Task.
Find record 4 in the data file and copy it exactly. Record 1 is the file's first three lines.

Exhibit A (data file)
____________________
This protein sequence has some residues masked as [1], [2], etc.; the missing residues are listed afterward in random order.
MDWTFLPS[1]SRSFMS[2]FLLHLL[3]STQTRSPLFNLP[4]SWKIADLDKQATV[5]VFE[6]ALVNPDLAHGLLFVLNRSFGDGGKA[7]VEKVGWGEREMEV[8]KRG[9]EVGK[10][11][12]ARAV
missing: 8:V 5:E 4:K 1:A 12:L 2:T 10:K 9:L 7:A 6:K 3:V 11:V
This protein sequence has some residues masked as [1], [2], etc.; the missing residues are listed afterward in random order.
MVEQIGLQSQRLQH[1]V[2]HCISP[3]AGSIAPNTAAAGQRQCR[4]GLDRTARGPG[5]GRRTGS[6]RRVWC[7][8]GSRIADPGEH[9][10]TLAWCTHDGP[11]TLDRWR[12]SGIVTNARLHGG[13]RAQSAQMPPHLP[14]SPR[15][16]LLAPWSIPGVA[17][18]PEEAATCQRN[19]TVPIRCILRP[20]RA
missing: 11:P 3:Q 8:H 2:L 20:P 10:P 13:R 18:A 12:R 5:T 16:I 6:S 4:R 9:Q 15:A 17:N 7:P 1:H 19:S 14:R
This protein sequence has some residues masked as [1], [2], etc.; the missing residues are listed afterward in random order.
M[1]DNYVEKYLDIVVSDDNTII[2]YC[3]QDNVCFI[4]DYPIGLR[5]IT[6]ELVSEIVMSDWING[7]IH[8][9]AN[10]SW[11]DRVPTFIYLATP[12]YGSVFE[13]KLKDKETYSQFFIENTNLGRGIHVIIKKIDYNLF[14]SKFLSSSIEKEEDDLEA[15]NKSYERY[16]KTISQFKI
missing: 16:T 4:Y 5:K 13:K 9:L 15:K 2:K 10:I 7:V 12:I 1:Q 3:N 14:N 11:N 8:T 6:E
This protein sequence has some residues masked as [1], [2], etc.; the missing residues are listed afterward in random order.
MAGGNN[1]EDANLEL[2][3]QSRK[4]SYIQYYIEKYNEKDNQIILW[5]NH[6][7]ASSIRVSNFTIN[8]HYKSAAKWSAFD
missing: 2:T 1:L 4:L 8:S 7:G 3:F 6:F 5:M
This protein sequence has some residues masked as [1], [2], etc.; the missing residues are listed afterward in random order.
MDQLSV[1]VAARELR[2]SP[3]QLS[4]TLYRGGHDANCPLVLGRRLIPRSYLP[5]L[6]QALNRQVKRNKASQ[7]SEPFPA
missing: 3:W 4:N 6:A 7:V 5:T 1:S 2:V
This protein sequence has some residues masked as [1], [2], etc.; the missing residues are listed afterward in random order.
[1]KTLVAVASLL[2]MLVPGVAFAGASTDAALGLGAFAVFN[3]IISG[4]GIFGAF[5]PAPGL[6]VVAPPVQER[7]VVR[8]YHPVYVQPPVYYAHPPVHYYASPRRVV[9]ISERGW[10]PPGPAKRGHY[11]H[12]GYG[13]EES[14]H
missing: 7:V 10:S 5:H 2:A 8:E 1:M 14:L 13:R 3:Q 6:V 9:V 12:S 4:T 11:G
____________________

This protein sequence has some residues masked as [1], [2], etc.; the missing residues are listed afterward in random order.
MAGGNN[1]EDANLEL[2][3]QSRK[4]SYIQYYIEKYNEKDNQIILW[5]NH[6][7]ASSIRVSNFTIN[8]HYKSAAKWSAFD
missing: 2:T 1:L 4:L 8:S 7:G 3:F 6:F 5:M